Genetics also plays a role here. HBP can be an issue no matter the best lifestyle in the world.

It’s also work removing all caffeine for a few weeks just to see what happens. Or, if he must, use green tea, which contains l-theanine which negates a lot of the jittery issues with caffeine. That can be useful in weaning off , but that’s a simple (not always easy!) thing to start with.

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Oh, he’s dead set against ever using the salt shaker EVER, on anything, long before this started. There’s some of course, when we eat something manifactured and packaged commercially… Unavoidable. But no, he NEVER adds salt to anything, and actively avoids it as much as possible. He’s a bonafide health nut, far more than I am.

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The blood got taken yesterday. He goes in to see this doc on Friday, at which point she will find out that he took himself off the anxiety drugs she prescribed, and will dump him as a patient. Apparently. I told him to GET the blood results paper copy, so at least we will have that. We would probably love to run away from this doc, but she is truly the ONLY option in this area. If not her, then it would be a walk in situation, 1 1/2 hrs away, with hours to wait. Even Emergency at the horsepittle has 5 to 7 hr wait. All we do have locally, ten minutes away from our house, in our tiny little backwoods town with 500 residents, is a nurse’s station, with what appears to be a ‘really good nurse’, who was appalled about the anxiety drugs that had been prescribed by the doc. He quit taking it after her response.

His anxiety…is deep rooted, and complex, and long term. From his childhood. Has never had much luck with relieving much of it. Has caused problems over the 30 years we have been together. After a particularly bad situation, he had several months of work about it, resulting in him still being alive today. Imagine the worst, and you won’t be far wrong. There are issues, that are not his fault, yet weigh heavy on him still. Very intense personality, very self critical, very intelligent, and self taught. Doesn’t fit in well with others, but usually well liked by others, yet can’t connect enough to form real friendships. It’s an odd situation.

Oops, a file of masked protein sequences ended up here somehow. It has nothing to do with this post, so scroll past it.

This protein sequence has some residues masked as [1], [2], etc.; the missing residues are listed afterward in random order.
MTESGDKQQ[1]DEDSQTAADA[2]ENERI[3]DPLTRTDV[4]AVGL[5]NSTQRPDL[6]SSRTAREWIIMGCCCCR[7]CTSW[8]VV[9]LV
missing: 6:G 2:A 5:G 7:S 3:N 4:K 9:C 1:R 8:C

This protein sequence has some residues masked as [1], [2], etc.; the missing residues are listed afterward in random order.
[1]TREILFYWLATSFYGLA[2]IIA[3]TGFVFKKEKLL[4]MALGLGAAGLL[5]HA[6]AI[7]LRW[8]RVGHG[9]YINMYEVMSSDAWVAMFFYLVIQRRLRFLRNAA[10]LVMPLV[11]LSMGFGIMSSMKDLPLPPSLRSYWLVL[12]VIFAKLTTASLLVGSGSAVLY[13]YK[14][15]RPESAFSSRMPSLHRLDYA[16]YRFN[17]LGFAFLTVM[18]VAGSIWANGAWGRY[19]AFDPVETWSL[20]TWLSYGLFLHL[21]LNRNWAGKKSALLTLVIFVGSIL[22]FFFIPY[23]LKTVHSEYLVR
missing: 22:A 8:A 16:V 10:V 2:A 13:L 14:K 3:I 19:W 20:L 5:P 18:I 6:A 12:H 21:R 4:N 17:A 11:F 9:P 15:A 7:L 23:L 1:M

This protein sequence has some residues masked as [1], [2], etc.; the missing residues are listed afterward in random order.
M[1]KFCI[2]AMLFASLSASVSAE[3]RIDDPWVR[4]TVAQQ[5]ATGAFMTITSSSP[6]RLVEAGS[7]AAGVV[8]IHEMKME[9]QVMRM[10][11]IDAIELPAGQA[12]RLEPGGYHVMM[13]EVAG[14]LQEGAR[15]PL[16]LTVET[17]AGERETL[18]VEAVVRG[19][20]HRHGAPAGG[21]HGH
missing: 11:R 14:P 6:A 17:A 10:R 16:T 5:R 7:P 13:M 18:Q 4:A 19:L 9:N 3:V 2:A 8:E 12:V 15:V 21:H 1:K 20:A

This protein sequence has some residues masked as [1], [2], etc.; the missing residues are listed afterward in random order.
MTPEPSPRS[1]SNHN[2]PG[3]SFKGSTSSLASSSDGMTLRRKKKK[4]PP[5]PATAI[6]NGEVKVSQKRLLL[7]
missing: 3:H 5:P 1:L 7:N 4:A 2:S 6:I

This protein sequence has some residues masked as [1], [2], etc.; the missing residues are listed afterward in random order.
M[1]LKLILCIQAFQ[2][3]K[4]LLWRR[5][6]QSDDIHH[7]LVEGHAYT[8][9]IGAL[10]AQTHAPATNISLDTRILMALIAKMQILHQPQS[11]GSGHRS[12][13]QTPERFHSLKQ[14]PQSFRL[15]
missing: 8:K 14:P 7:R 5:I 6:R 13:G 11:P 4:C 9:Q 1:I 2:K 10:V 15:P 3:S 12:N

Thanks JB. I always think that you have good input.

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Has he had an EKG lately? My husband’s sleep issues became much worse when he was in A-Fib. Might be worth checking out if you can get a provider who’ll listen.

This is actually just as unhealthy as eating too much salt. Our bodies have a pretty narrow range for what’s considered normal sodium levels, and getting too far from average in either direction creates all kinds of problems. I’ve been hospitalized for dangerously low sodium levels before and it definitely impacted my sleep in the weeks leading up to the crisis and the months following, so it’s entirely possible that in your husband’s attempts to be super healthy he’s actually been depriving his body of things it needs to function.

Aside from that, sleep disruptions can be indicators of a whole host of other problems so it’s definitely worth getting a full physical and comprehensive bloodwork done. Depending on what you have access to in your area it’d probably be worth seeing an endocrinologist in addition to a sleep specialist. A lot of GPs are unfamiliar with anything beyond the most basic endocrine problems and there are a lot of weird ones out there that could cause sleep issues.

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Assume not much available in our area. Interesting about the sodium, someone other than me is going to have to tell him this, someone with some letters after their name. The sleep center people have made a very good impression on me this afternoon, on the phone. He sees the GP on Friday, and gets blood results. The sleep center has prepped us for what they need from the GP. Will see how it goes. Thanks for the input on sodium… I’m sure he gets some, we do eat some prepared foods, so there’s some sodium for sure in there. I have mentioned this to him, chloride ions also are necessary for life… salt is necessary, for sure. He doesn’t always believe me though.